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From the Bishop - September 2009

Learning and Living Our Faith

My dear young friends,

Rather than write about teens in this annual teen issue of Harvest, I decided this year to write to you, young members of our Church.

I have something very important to say to you: Do everything you possibly can to learn well the teachings of our Catholic faith and to embrace them as the compass that gives direction to your life, forms your conscience and guides your decisions.

As disciples of Jesus Christ and members of His Church, we need to know as much as we can about Christ, Son of God and Savior. Because we love the Lord and want to follow Him faithfully, it is natural that we would want to learn everything about His message as it is handed down to us in Scripture and Church teaching. Christ is our Teacher, and He has given His teaching authority to the Church. This is teaching that we can trust to be true.

We are living at a time when some Catholics lack even a basic understanding of the Church’s doctrines. Without knowing the teachings of our faith, it is next to impossible for us to apply those teachings to our lives, to be capable of a “theological reading of modern problems.” It is necessary to know what the Church teaches in order properly to form our consciences regarding the many serious ethical challenges that we face.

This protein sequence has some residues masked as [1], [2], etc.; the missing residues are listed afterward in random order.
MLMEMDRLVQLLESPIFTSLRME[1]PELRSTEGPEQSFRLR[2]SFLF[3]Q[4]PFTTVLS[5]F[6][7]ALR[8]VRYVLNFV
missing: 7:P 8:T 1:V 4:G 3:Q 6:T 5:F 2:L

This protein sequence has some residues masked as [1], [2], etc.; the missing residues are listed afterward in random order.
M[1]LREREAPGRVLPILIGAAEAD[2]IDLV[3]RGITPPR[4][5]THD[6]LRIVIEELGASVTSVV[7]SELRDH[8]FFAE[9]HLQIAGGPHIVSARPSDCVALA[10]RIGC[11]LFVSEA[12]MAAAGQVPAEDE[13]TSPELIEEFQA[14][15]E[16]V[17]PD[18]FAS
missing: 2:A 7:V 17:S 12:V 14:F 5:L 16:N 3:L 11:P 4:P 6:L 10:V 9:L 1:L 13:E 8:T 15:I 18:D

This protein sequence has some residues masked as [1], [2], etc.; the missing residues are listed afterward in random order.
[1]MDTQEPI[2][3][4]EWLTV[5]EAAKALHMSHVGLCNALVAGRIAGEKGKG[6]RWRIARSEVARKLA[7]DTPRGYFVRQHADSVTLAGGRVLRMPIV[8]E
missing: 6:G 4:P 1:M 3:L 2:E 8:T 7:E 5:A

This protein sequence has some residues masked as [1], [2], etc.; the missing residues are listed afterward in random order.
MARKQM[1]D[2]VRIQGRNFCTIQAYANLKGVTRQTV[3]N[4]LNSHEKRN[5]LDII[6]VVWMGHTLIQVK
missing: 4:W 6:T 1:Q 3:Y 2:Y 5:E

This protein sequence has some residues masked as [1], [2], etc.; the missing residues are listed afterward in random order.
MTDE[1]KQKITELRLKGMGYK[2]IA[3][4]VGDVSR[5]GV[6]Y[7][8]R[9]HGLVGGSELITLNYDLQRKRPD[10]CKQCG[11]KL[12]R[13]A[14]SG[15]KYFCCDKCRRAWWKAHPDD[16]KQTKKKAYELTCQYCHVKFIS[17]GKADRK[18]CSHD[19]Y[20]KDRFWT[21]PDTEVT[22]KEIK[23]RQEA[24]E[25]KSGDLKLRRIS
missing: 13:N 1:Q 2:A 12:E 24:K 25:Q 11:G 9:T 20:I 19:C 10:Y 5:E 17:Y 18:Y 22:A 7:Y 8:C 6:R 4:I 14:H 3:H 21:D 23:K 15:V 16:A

I always pray that it is only this lack of understanding of Church teaching (as unfortunate as that is), rather than outright rebellion against it, that causes some Catholics to defy that teaching in important matters that affect the common good of society. It saddens me to hear of Catholics who reject the traditional definition of marriage as exclusively the union of one man and one woman. In rejecting this understanding of marriage as God has established it, they are dissenting from the constant and unwavering teaching of Scripture and Catholic doctrinal tradition…and from what may be known simply by the exercise of human reason.

In these days when we are working hard in our country and here in Maine to defend marriage as God has established it -- the covenant of one man and one woman -- it is important for you to realize that our Church’s position is not an attack on people who have a same-sex attraction. The Church teaches, in fact, that men and women with a same-sex attraction “must be accepted with respect, compassion and sensitivity.” It emphasizes that, “Every sign of unjust discrimination in their regard should be avoided” (Catechism of the Catholic Church, 2358).

This respect and compassion, however, does not justify changing the definition of marriage simply because of the alluring but misleading arguments of some people. Changing the definition of marriage in an attempt to be compassionate is misguided.

As Catholics, we have an obligation to act in accordance with Church teachings.

"In those situations where homosexual unions have been largely recognized or have been given the legal status and rights belonging to marriage, clear and emphatic opposition is a duty,” wrote Pope Benedict XVI.

St. Paul’s admonition to the early Christian community at Rome echoes in our time as he strengthens them (and us) with these challenging words: “Do not conform yourselves to this age but be transformed by the renewal of your mind, so that you may judge what is God’s will, what is good, pleasing and perfect” (Romans 12:1-2).

Dear teen friends, I pray that I may count on you to do exactly that! Please know that I love you and respect you.

Yours sincerely in Christ,
Most Rev. Richard J. Malone
11th Bishop of Portland